The Lonely Moose
By John Segal
On shelves now
Sometimes I try to begin a review of a children’s book with some kind of quick association or personal recollection. Other times I’m stumped. Today, looking at the copy of "The Lonely Moose" sitting cheerily at my side, I am of the belief that the book puts the "um" in "stumped". Children’s books can be flashy, with bright sparkles, glitter, and glam, or they can fall on the other side of the equation and be simple, achingly beautiful affairs. John Segal’s book falls squarely in the latter category and it’s hard to say any more than that. The idea of writing a children’s book where an animal learns that having friends is fun doesn’t sound particularly original on the outset, but Segal has a way of making everything old new again. For those of you looking for a book that is child friendly with all the gentle leanings of a classic, "The Lonely Moose" could well be the book for you.
Moose was pretty content with his lot at the start. He lived by himself by a lake without friends or family nearby. One day, Moose rescues a bird from the center of his lake and soon finds that the bedraggled creature is incapable of flight. Feeling protective, Moose takes Bird under his charge and the two fall into a kind of friendship. True, Moose doesn’t much care for early singing or worms, but they both like picking berries and views from the mountain tops. One day a forest fire offers Bird just the impetus he needs to fly and Moose is left all alone again. The seasons change, and in the spring Bird is back… with some colorful friends. After all, as Bird says, "Moose, you can never have too many friends!"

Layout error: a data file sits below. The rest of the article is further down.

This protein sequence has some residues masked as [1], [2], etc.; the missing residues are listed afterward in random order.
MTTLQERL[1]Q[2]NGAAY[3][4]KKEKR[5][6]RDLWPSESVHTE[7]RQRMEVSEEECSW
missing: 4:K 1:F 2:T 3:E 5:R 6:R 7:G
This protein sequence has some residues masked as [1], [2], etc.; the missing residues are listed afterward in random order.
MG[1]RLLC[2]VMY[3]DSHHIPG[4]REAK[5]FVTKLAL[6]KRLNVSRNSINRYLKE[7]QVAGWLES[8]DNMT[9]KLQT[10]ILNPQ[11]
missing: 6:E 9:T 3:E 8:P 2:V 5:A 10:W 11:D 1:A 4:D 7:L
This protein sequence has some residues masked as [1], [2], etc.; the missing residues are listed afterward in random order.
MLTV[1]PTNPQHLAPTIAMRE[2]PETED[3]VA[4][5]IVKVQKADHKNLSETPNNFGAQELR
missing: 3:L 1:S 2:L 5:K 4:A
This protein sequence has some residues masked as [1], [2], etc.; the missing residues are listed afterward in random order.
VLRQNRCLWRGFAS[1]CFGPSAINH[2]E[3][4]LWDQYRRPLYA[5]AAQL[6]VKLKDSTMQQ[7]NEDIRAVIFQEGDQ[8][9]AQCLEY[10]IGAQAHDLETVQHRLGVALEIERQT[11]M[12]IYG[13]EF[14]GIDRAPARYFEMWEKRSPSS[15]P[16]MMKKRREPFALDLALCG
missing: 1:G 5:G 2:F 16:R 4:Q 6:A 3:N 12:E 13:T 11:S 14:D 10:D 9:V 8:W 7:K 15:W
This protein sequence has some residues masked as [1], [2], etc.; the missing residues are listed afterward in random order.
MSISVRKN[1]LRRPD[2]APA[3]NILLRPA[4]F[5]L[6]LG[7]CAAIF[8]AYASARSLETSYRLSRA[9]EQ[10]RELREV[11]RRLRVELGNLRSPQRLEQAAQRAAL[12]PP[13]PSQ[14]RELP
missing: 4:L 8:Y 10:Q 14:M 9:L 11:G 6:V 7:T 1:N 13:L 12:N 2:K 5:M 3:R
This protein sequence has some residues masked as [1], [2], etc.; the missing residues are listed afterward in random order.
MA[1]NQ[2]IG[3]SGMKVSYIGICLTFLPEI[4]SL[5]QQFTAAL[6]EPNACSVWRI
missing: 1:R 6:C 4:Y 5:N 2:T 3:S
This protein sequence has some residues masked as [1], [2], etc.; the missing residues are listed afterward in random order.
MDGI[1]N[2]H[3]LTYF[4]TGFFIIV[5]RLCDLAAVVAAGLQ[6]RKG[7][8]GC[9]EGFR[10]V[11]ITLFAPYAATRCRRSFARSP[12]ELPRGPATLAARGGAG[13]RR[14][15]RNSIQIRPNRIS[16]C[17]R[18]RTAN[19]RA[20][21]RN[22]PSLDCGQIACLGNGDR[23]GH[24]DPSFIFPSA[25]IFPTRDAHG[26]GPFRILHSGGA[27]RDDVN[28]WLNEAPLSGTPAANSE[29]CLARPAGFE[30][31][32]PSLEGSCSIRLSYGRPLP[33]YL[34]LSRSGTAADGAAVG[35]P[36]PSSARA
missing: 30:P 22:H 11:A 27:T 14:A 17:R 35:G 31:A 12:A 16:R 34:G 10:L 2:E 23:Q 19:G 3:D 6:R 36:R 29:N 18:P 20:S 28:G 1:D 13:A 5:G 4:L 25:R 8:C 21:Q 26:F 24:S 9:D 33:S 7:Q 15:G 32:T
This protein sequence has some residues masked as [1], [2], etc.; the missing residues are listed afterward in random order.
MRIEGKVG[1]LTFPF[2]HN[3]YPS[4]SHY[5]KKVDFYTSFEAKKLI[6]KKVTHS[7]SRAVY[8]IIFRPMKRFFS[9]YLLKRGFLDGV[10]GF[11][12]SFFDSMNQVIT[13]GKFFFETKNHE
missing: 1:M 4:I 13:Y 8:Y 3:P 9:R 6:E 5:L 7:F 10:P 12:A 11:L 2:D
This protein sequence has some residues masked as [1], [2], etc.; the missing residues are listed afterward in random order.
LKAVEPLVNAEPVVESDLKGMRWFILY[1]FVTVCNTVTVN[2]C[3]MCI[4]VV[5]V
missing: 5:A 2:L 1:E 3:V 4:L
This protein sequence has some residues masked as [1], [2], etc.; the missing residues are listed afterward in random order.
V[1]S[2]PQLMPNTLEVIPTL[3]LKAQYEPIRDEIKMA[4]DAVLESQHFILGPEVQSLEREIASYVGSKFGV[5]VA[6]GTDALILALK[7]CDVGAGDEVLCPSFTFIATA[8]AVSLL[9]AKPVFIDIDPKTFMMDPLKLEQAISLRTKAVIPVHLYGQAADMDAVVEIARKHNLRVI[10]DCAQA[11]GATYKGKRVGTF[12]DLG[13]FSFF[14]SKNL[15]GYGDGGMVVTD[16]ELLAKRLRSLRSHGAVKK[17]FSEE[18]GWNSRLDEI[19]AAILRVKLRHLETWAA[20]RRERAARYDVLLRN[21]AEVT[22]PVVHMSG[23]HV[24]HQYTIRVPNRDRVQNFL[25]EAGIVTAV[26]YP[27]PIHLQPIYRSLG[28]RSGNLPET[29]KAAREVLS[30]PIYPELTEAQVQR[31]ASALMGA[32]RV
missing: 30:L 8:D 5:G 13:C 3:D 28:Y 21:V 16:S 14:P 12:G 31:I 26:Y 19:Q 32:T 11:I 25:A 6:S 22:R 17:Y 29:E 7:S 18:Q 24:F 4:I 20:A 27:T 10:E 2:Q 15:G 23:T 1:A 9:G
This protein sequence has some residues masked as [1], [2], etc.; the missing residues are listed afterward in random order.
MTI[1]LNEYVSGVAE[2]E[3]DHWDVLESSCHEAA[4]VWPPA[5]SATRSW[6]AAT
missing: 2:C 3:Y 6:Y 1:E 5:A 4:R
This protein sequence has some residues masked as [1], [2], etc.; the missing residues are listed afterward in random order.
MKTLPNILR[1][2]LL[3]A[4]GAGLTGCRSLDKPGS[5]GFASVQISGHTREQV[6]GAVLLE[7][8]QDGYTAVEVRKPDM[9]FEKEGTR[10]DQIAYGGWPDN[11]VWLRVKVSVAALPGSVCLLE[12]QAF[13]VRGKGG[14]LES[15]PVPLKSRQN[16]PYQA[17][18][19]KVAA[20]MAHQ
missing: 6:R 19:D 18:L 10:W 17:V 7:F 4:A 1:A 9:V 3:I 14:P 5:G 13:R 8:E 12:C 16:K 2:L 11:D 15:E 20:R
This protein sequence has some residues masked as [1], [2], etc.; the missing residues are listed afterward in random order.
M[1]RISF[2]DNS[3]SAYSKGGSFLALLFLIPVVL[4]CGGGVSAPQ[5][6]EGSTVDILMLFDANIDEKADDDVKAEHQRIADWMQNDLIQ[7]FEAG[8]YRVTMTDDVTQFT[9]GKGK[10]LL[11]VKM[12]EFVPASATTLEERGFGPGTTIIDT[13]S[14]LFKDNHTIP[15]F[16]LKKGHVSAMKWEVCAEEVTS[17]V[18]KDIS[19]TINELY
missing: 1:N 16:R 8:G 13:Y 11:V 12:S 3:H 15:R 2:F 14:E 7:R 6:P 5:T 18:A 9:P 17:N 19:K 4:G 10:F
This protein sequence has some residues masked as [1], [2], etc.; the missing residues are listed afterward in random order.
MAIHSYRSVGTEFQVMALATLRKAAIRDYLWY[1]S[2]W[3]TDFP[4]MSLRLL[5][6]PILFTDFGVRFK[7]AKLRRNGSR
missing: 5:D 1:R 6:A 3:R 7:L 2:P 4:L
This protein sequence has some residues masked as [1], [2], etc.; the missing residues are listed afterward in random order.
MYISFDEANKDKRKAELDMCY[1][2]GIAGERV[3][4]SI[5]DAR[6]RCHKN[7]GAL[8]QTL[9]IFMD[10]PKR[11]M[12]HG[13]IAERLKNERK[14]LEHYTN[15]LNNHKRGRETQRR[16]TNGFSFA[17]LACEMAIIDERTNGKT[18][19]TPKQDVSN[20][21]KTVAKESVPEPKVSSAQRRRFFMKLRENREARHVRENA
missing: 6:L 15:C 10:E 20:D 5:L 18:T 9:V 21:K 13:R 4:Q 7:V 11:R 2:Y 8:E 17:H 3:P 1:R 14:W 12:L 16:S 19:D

Let’s talk colors. More specifically, let’s talk watercolors. Can I say that I used to believe that I wasn’t a watercolor fan? When you’re a kid you associate watercolors with the only art that you’re really allowed to do. When you’re older you still have that perception somewhere in the back of your brain. Watercolors = child’s play. It takes a book like "The Lonely Moose" to remind just how untrue these thoughts can be. Segal separates his colors into three different tones. On the outset you have Moose and his pastoral world of greens, browns, and soft watery blues. Bird, and later his companions, is a bright spot against this mild backdrop. His feathers are a brilliant fiery red with oranges, yellows, and the merest hint of purple on the tip of his tail. Third, there are the threatening grays and blacks that accompany dangerous nighttime scenes or the fire charred landscapes. How these three elements work together in tandem with the storyline is what makes this book both faithful to its own plot and kid-friendly.
You can only get so far on pretty hues and tones, of course. That’s where the characters of Moose and Bird come into play. Moose is probably the more expressive of the two. At the story’s beginning his most significant emotion is that of mild disinterest in the world around him. As the story continues, however, he displays shock, disgust, delight, fear, and (most impressively) a kind of heartfelt yearning and despair. Bird hasn’t as many facial expressions, but then this is not "The Lonely Bird" we’re talking about but "The Lonely Moose". Moose is the real hero here, and Bird the fellow who gives his friend the desire to break out of his shell and make a friend.
Altogether, it’s a soft sweet story with a lovely little message at its core. One of the nicest children’s picture books to come out, and one of the first titles you should think of when someone asks you to recommend a story about friends. A book deserving of love.